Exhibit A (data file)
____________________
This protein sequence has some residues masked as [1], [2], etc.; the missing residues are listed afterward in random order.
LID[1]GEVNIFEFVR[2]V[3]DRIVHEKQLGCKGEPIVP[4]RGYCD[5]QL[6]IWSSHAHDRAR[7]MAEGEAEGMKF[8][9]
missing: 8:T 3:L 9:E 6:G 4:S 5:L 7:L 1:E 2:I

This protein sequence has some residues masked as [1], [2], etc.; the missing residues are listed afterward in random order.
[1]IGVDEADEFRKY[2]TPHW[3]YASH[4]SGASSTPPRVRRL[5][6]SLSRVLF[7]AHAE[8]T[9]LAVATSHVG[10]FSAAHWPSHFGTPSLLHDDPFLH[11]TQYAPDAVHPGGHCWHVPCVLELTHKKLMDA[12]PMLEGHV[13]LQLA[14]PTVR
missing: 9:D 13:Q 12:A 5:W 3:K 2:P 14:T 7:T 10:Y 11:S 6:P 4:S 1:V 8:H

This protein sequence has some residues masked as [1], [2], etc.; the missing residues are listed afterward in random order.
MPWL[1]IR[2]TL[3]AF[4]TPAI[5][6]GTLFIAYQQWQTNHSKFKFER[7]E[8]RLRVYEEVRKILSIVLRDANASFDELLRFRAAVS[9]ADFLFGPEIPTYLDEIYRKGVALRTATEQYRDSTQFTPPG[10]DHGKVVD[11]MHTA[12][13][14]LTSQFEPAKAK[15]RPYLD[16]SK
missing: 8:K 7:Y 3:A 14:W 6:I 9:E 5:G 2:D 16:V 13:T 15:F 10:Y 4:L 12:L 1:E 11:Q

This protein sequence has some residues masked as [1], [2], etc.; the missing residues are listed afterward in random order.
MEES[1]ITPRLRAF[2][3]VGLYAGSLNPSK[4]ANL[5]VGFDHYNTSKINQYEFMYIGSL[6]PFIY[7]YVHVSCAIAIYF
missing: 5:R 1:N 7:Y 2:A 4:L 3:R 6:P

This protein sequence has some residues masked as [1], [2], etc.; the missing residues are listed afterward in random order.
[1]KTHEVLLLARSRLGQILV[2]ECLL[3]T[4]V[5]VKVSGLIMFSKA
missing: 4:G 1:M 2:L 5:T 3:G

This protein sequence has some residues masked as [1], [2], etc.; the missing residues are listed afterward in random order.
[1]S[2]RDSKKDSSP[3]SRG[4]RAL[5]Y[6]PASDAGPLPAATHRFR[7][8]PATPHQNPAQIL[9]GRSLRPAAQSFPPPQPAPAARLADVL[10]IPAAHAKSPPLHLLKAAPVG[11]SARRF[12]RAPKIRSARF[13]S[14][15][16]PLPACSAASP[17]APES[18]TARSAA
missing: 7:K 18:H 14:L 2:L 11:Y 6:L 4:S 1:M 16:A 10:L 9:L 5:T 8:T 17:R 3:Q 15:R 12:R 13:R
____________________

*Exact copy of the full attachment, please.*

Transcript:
This protein sequence has some residues masked as [1], [2], etc.; the missing residues are listed afterward in random order.
LID[1]GEVNIFEFVR[2]V[3]DRIVHEKQLGCKGEPIVP[4]RGYCD[5]QL[6]IWSSHAHDRAR[7]MAEGEAEGMKF[8][9]
missing: 8:T 3:L 9:E 6:G 4:S 5:L 7:L 1:E 2:I

This protein sequence has some residues masked as [1], [2], etc.; the missing residues are listed afterward in random order.
[1]IGVDEADEFRKY[2]TPHW[3]YASH[4]SGASSTPPRVRRL[5][6]SLSRVLF[7]AHAE[8]T[9]LAVATSHVG[10]FSAAHWPSHFGTPSLLHDDPFLH[11]TQYAPDAVHPGGHCWHVPCVLELTHKKLMDA[12]PMLEGHV[13]LQLA[14]PTVR
missing: 9:D 13:Q 12:A 5:W 3:K 2:P 14:T 7:T 10:Y 11:S 6:P 4:S 1:V 8:H

This protein sequence has some residues masked as [1], [2], etc.; the missing residues are listed afterward in random order.
MPWL[1]IR[2]TL[3]AF[4]TPAI[5][6]GTLFIAYQQWQTNHSKFKFER[7]E[8]RLRVYEEVRKILSIVLRDANASFDELLRFRAAVS[9]ADFLFGPEIPTYLDEIYRKGVALRTATEQYRDSTQFTPPG[10]DHGKVVD[11]MHTA[12][13][14]LTSQFEPAKAK[15]RPYLD[16]SK
missing: 8:K 7:Y 3:A 14:W 6:I 9:E 5:G 2:D 16:V 13:T 15:F 10:Y 4:L 12:L 1:E 11:Q

This protein sequence has some residues masked as [1], [2], etc.; the missing residues are listed afterward in random order.
MEES[1]ITPRLRAF[2][3]VGLYAGSLNPSK[4]ANL[5]VGFDHYNTSKINQYEFMYIGSL[6]PFIY[7]YVHVSCAIAIYF
missing: 5:R 1:N 7:Y 2:A 4:L 3:R 6:P

This protein sequence has some residues masked as [1], [2], etc.; the missing residues are listed afterward in random order.
[1]KTHEVLLLARSRLGQILV[2]ECLL[3]T[4]V[5]VKVSGLIMFSKA
missing: 4:G 1:M 2:L 5:T 3:G

This protein sequence has some residues masked as [1], [2], etc.; the missing residues are listed afterward in random order.
[1]S[2]RDSKKDSSP[3]SRG[4]RAL[5]Y[6]PASDAGPLPAATHRFR[7][8]PATPHQNPAQIL[9]GRSLRPAAQSFPPPQPAPAARLADVL[10]IPAAHAKSPPLHLLKAAPVG[11]SARRF[12]RAPKIRSARF[13]S[14][15][16]PLPACSAASP[17]APES[18]TARSAA
missing: 7:K 18:H 14:L 2:L 11:Y 6:L 4:S 1:M 16:A 10:L 9:L 5:T 8:T 17:R 3:Q 15:R 12:R 13:R